is now universally admitted that men, To Assistants in the Drapery and all worked within the limits of what they other Trades, wholesale and retail, we are able to perform, get through a greater first address ourselves, as being the most amount of labour, and execute it more immediately interested and we address satisfactorily, than when worn out and all equally ; for all will derive benefit fagged by over-toil. Under a system of from our success, and all will feel bitterly shorter hours, therefore, your assistants the withering effects of our failure. We would set about their avocations with appeal with the same confidence to our greater cheerfulness and alacrity, and with fellow-assistants in the country as to those à disposition to do as much as possible in London; for no great good can take within the prescribed period ; and that much place in the metropolis without extending as well as possible. Experience justifies us its influence to the provinces. In addition in believing, gentlemen, that such would to which, as so many flock from all parts of be the result, and we hope that a similar the country to London--the great heart of conviction will induce you to contribute tothe kingdom-it is to their interest to pro

wards the fund we propose to raise. mote any change for the better in the place whither circumstances may be leading them. To the Public.-It is upon the public, We would also emphatically impress upon however, and upon you, Îadies, in partithe minds of assistants in other trades that cular, that we mainly rest our hopes of there is nothing selfish in our object ; but, getting rid of this system of late hours. even if there were, still our exertions could It is only with your co-operation that we not fail to benefit them, and the measure can ever achieve our emancipation. We which we have more immediately in view cannot expect, in these times of competiwill be attended with fully as much ad- tion, that our employers will close their vantage to them as to ourselves; for a tract shops of an evening while you continue to upon the evils of the Late-hour System throng them. Let us entreat of you, then, generally, must be as effectual in favour of to abstain from doing so. If you were one trade as another. Come forward and acquainted with the injuries you inflict assist us, then, one and all, in this grand upon us by your late shopping—if you effort! One strong and vigorous pull to- knew that year after year added thousands gether will accomplish the object! Singly, to the victims of this horrible system of no body of assistants would perhaps ac- protracted labour, who descend to a precomplish it; if all be united, it may be mature grave, in many cases unnoticed and easily achieved. Contribute something, how- unknown, we are convinced you would ever trifling the amount. Do not be with- resolve, with one universal mind, never held by an ignoble fear that you may be more to enter a shop after six, or at the advancing your money without the certainty latest seven o'clock in the evening. It is of a return. Victory already dawns! its upon this conviction we build our hopes of consummation is sure, if we be but united, not making this appeal in vain. Every and put forth our strength to achieve it; good and generous impulse prompts us to and a generous friend of our cause, the Rev. sympathize with the sufferings of each Dr. Cumming, says, “ Either we ought not other. We call upon you, then, ladies and to have begun, or, having begun, we must gentlemen, earnestly and respectfully, to not withdraw till success shine unclouded release us from the thraldom under which on our path.”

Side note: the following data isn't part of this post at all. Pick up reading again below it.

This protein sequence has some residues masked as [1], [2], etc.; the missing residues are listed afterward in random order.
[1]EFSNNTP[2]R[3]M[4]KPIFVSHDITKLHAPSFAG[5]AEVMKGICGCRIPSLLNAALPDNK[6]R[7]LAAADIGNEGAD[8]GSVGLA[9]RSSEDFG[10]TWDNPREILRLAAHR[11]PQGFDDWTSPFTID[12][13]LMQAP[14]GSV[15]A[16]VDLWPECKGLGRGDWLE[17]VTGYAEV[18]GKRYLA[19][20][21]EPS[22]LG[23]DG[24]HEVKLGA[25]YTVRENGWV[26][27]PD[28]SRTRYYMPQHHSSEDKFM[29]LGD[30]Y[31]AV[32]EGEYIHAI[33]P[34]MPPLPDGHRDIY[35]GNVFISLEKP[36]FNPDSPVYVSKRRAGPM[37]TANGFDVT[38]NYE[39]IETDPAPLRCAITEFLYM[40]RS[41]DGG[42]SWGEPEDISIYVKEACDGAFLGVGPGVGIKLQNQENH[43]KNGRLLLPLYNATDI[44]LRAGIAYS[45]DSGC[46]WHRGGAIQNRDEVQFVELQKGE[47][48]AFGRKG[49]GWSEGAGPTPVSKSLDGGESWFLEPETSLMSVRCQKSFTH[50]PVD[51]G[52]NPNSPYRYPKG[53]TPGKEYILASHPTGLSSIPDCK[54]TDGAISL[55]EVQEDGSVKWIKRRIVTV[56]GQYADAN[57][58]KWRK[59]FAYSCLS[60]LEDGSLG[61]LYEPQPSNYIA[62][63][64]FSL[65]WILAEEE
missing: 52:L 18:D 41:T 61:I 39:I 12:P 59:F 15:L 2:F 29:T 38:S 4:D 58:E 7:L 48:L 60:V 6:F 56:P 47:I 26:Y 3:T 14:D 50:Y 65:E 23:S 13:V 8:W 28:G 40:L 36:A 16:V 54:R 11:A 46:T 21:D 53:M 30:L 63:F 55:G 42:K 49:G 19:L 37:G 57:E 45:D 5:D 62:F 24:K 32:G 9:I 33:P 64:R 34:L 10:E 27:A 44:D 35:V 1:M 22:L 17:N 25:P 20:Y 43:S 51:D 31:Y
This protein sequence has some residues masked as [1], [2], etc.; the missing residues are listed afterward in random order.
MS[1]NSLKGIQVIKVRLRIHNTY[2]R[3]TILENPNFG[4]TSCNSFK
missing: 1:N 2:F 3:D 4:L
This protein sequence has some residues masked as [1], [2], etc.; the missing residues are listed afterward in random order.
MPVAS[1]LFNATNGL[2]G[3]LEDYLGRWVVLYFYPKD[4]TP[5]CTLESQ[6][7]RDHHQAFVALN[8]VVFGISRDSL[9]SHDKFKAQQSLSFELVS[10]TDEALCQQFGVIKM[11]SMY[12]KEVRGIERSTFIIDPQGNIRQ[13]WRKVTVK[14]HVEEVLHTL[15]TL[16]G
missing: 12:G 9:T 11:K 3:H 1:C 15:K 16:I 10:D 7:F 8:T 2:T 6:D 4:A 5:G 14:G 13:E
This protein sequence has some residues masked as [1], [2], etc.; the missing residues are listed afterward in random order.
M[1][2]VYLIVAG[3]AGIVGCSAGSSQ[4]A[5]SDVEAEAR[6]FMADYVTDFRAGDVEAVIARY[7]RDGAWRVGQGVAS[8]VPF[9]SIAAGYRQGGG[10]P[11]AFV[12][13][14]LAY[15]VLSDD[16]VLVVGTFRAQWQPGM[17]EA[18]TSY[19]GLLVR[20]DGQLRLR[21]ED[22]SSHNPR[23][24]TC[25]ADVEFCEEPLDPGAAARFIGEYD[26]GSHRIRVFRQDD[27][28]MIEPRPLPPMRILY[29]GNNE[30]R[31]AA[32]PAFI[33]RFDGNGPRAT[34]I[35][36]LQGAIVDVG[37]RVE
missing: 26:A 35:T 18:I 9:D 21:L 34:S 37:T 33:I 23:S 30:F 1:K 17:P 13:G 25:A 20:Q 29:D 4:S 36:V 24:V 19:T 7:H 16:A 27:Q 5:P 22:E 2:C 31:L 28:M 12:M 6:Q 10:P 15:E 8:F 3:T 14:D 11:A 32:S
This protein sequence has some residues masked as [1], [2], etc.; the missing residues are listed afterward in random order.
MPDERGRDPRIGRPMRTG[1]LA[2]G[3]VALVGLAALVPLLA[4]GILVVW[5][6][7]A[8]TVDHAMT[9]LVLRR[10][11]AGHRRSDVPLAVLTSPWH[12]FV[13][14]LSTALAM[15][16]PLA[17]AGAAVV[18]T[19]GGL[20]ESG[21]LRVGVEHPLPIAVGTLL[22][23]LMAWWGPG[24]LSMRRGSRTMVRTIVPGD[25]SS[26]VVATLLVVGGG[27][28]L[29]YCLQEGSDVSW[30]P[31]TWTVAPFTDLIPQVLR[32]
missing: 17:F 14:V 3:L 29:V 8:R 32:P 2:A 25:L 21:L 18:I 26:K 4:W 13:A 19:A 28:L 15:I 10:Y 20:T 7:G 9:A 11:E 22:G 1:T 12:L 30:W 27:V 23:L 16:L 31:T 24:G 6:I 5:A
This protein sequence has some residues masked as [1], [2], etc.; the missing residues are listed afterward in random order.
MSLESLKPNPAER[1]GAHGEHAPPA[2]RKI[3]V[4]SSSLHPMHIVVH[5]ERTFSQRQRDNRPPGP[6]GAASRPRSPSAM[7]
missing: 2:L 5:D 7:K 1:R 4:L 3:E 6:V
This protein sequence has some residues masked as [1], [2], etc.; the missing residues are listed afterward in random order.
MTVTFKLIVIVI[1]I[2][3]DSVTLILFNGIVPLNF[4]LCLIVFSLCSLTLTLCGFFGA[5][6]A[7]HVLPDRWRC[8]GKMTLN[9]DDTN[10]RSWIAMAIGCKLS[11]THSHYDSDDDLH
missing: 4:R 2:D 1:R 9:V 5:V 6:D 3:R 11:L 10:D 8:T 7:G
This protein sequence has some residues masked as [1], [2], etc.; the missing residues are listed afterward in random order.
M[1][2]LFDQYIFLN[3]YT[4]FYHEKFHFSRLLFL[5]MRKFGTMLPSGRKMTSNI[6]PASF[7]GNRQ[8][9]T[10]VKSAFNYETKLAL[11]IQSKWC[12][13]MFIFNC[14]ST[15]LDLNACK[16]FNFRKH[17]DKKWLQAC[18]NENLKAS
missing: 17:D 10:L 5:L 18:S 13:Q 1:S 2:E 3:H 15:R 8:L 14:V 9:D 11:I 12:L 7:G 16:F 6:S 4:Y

we groan.

To every denomination of

Christians, for our object may be regarded To Employers.—To you, gentlemen, we in a great degree as a religious one-to the appeal with grateful feelings for the sym- philanthropist, and the philosopher, we alike pathy which has hitherto been manifested appeal. The system is admitted upon all towards us by many of your body, and

hands to be a hateful one. The voice of with the earnest hope of securing your co- Humanity calls loudly for its extirpation ; operation for the future. We have never Justice demands it with equal vehemence; sought, we never shall seek, anything and Religion prays for it. Who, then, can inimical to your interests-indeed, we can- hesitate to come forward and aid us in our